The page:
The matrices are not Hermitian and the eigenvalues are complex.
det(A)
ans =
3.335644330640469e+144 +1.055810386796784e+145i
det(B)
ans =
1.457124348497662e+128 +2.185687979871937e+125i
cond(A)
ans =
7.893694109796931e+013
cond(B)
ans =
8.354843024851492e+013
spy(A)
spy(B)
A and B have the block structure as shown in attached file.
Thanks,
Ahmed
________________________________________
From: Ming Gu [mgu@Domain.Removed]
Sent: Friday, August 02, 2013 12:34 PM
To: James W DEMMEL
Cc: Langou, Julien; Ahmed Kaffel; lapack@Domain.Removed
Subject: Re: [Lapack] eigenvalue problem
Are there any additional structures to your matrices, beyond one of them being
singular?
I.e., are they Hermitian (and positive definite)? Do you expect all eigenvalues
to be real?
All the best,
Ming Gu
On Wed, Jul 31, 2013 at 4:09 PM, James W DEMMEL
<demmel@Domain.Removed<mailto:demmel@Domain.Removed>> wrote:
Let me add that if B is close to singular, tiny rounding errors can cause B to
become
exactly singular and so create infinite eigenvalues. This is a standard issue
with
(nearly) singular matrices, that very tiny errors from roundoff (or just
computing the
matrix entries in the first place) can switch them from singular to nonsingular
or viceversa,
and so is an issue in solving linear systems, least squares and eigenproblems.
Generally some problemspecific information is needed to decide whether the the
singularity is a feature or a bug, and to choose how to deflate or regularize
the problem.
I agree with Julien's advice as a starting point.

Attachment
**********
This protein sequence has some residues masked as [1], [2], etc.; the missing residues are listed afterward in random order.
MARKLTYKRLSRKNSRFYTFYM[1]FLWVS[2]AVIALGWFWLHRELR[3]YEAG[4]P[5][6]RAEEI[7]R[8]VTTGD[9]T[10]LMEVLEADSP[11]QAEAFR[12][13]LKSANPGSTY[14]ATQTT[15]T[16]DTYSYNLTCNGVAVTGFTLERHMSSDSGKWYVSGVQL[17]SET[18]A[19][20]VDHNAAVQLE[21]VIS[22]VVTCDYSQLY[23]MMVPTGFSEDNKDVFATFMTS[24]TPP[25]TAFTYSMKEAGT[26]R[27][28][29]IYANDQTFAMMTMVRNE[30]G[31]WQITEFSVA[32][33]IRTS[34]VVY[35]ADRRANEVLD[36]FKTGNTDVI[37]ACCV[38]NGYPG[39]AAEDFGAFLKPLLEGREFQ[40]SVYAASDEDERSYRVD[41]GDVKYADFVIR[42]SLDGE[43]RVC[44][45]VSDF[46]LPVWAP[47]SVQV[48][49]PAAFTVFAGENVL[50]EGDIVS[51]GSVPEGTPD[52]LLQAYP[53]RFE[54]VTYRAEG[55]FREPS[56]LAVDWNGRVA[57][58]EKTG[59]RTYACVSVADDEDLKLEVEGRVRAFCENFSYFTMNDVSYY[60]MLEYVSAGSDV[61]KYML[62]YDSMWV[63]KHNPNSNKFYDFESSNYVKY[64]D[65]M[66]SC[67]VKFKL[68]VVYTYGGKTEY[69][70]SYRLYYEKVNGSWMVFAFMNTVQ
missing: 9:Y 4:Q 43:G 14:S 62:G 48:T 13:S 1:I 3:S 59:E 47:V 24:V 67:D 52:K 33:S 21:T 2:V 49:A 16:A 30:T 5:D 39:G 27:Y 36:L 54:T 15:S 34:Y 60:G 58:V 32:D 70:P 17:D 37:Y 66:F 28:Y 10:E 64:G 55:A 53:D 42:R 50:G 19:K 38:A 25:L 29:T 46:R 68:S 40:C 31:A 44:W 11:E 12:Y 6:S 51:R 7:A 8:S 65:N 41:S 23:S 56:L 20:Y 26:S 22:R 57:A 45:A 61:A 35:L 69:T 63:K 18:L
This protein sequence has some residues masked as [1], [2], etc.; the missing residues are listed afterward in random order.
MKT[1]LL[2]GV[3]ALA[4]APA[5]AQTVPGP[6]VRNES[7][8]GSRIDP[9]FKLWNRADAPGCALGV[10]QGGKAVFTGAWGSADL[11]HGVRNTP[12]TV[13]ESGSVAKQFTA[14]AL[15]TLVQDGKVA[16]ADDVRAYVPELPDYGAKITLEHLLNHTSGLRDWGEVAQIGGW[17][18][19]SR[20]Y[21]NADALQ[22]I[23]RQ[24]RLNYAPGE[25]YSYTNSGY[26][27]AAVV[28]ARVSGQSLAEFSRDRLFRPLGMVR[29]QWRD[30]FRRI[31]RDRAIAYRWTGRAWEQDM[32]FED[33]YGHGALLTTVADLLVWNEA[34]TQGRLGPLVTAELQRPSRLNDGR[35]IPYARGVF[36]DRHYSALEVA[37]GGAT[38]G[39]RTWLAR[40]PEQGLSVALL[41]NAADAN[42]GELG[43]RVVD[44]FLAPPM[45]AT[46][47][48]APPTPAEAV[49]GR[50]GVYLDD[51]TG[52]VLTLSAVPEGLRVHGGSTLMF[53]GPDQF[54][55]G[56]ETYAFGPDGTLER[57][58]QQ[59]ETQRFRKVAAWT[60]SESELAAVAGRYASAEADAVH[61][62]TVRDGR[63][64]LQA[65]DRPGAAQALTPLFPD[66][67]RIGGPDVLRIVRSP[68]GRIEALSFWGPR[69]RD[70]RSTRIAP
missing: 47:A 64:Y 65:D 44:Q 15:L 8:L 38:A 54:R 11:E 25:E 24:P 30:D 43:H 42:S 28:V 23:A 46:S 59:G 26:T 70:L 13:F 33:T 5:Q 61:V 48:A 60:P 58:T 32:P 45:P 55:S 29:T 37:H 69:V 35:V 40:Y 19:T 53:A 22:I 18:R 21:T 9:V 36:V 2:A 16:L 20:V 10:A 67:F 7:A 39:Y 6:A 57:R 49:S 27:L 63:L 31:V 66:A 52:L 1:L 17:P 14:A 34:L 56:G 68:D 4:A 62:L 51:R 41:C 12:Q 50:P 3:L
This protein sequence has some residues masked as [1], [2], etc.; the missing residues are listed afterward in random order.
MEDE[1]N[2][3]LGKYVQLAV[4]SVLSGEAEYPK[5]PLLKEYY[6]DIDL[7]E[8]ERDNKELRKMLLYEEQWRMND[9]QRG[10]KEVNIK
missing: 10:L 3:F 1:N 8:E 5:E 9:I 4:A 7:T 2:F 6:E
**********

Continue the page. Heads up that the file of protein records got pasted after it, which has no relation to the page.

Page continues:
Jim Demmel
On Tue, Jul 30, 2013 at 11:50 AM, Langou, Julien
<Julien.Langou@Domain.Removed<mailto:Julien.Langou@Domain.Removed>> wrote:
Hi Ahmed,
I am going to try to throw one or two keywords in there and hope you can
figure this out by yourself. As you wrote, LAPACK and matlab solve the
generalized eigenvalue AX=cBX whether A or B is singular or nonsingular
for the matter. In the case of B being singular, you have infinite
eigenvalues. Correct. If you do not want infinite eigenvalues, do not give
a singular B! ;) Now, reading your email, I guess what you would like to
do is to deflate the infinite eigenvalues from your pencil. So you want to
work on the projected pencil I guess. I am not expert in this, so I let
you figure this out by yourself. This is not something LAPACK (nor Matlab)
is doing. You need to do it yourself. I think you can also reorder the
eigenvalues to remove the one close to zeros. You should play with
"ordeig" and "ordschur" in Matlab to find the invariant subspace you are
interested in. Have a look. (Then there are a corresponding LAPACK
functions to reorder, but first I would advise you prototype in matlab.)
Cheers,
Julien.
On 7/27/13 4:36 AM, "Ahmed Kaffel"
<kaffel@Domain.Removed<mailto:kaffel@Domain.Removed>> wrote:
Hello:
I found that eig and qz matlab functions give infinite spurious modes,
I think the elimination of the spurious modes is needed when the matrix
B is singular.
Could you help me about this issue and provide me a matlab package or
lapack routine which can solve the eigenvalue problem A X= c B X when A
and B are complex and one of the matrices is singular ?
I really appreciate your help.
Best regards
Ahmed
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